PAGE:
Headteachers across England were left scrambling to implement last-minute partial school closures this week after a chaotic series of U-turns and confusing announcements by the government.
After resisting repeated calls for further restrictions on pupil attendance over recent weeks, Boris Johnson announced on Monday night that schools would move to remote education until February half-term at the earliest.
We’re increasingly concerned about the sheer demand for key worker and vulnerable pupil places this week
Only vulnerable pupils and the children of key workers will receive face-to-face provision, the prime minister said, with the majority learning at home.
But unions this week warned of huge pressure on schools, with some settings reporting much larger numbers of pupils in attendance than during the first lockdown last spring.
The chaos has led to widespread calls for the education secretary, Gavin Williamson, to resign. Of almost 6,000 school staff polled by Teacher Tapp, 92 per cent said Williamson should quit.
Five school U-turns in five days
Monday’s announcement on partial closures and the cancellation of exams marked the fourth and fifth government U-turns on schools in just five days.
This week has also seen more stringent requirements introduced for the amount of remote education schools have to provide to pupils at home, and a call from Williamson for parents to shop schools to Ofsted if they don’t feel that “suitable” provision is on offer.
Geoff Barton, general secretary of the ASCL leadership union, said Williamson’s announcement had “revealed a lot about the government’s attitude to education”.
“It did feel to me like lots of red meat was being thrown by the secretary of state to the back-benchers, and I’d like to think that at a time of national crisis we could rise above that.”
Heads are left grappling with the fall-out of huge demand for on-site provision.
The government’s list of critical workers now includes more than 40 different roles across eight sectors, and families have been told their children are eligible to attend school even if only one parent is on the list.
The issue has also been compounded by guidance from the government stating that pupils who have “difficulty engaging in remote education” may be classed as vulnerable. The government’s advice to use “local discretion” has led to confusion over which pupils should be allowed to attend.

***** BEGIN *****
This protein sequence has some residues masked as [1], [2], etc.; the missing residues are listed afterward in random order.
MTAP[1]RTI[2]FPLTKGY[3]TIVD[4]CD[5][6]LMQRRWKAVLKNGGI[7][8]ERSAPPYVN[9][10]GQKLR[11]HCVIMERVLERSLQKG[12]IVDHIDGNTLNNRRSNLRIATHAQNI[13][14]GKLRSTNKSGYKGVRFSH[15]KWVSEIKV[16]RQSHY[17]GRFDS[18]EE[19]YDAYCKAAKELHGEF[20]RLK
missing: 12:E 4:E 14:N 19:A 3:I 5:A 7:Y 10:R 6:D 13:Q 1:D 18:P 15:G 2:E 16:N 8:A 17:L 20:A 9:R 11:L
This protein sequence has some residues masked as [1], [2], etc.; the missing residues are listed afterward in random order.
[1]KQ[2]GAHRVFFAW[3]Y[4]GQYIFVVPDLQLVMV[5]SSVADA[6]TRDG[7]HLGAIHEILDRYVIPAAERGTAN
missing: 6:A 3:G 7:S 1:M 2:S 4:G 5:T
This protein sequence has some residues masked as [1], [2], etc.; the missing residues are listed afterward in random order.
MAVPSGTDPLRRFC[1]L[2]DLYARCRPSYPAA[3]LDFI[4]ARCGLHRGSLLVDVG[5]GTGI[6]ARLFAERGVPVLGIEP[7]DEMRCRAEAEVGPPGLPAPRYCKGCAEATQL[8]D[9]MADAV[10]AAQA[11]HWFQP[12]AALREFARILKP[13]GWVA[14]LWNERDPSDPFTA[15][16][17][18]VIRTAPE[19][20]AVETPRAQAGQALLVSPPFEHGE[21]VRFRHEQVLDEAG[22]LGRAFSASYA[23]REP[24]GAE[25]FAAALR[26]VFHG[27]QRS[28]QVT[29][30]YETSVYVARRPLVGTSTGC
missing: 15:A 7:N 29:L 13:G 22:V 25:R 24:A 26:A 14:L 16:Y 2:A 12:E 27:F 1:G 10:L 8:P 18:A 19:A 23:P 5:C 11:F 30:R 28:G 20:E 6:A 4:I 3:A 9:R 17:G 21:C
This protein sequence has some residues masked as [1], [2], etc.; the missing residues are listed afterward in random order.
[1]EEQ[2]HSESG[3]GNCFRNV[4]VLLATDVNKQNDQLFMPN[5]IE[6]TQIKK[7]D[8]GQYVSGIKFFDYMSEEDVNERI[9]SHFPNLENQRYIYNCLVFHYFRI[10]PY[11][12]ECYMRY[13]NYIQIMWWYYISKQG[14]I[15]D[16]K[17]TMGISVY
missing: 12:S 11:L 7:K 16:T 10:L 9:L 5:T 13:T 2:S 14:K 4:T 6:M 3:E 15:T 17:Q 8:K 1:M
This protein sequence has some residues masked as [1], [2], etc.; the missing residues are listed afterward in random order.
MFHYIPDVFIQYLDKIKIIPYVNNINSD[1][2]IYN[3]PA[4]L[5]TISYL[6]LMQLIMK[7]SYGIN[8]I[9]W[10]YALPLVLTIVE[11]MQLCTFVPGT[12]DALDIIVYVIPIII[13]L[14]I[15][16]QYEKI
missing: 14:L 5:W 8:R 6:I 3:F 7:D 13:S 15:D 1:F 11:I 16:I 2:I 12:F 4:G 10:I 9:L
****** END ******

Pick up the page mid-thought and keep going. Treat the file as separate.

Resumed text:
Schools face pressure to take key worker children
In a poll of 1,647 NAHT members conducted on Wednesday, 32 per cent said they had between 20 and 30 per cent of pupils on-site at the time, while 23 per cent said they had between 30 and 40 per cent. Fourteen per cent said they had more than 40 per cent of pupils in.
NAHT general secretary Paul Whiteman said he was “increasingly concerned” about the “sheer demand for key worker and vulnerable pupil places this week. This could seriously undermine the impact of lockdown measures, and may even run the risk of extending school closures,” he added.
ASCL has also warned that its members are reporting “very high demand for places for the children of key workers in primary schools, resulting in 50 per cent or more of children being on site in some schools”.
Data released by Teacher Tapp shows the stark contrast between attendance rates reported this week and those reported towards the beginning of the first lockdown.
On Wednesday, 20 per cent of primary staff polled said they had between 20 and 30 per cent of their usual body in, while 9 per cent said they had between 30 and 40 per cent in.
When asked the same question on March 23 last year, just 1 per cent of primary staff reported attendance rates of between 20 and 30 per cent, and none reported rates of over 30 per cent.
The pressure has led to reports that some schools are seeking to only take children whose parents work in certain professions on the critical worker list.
‘None of this is about wanting to limit children’s education’
Government guidance states schools “should not limit attendance” of key worker children, but Barton said: “Leaders are going to have to be saying, ‘sorry folks, this is the priority list’, because the wider it becomes, the more it becomes business as usual.
“So what we will get into then I think is school leaders looking down their list and asking, ‘Who are the young people who we are able to have in school in order to keep numbers appropriate and proportionate?’ None of this is about wanting to limit children’s education, but we do have to do it in a structured way.”
The government’s announcement came after primary schools outside Covid hotspots had been due to reopen for the first day of the new term.
But many remained closed on Monday because of staff shortages. The National Education Union reported that around 6,000 primary schools received so-called section 44 letters, which invoke workers’ right not to work in an unsafe environment.
The advice has now been withdrawn following the closure announcement. But a DfE letter, sent to heads on Wednesday, recommends they seek legal advice “if required” to challenge such section 44 letters.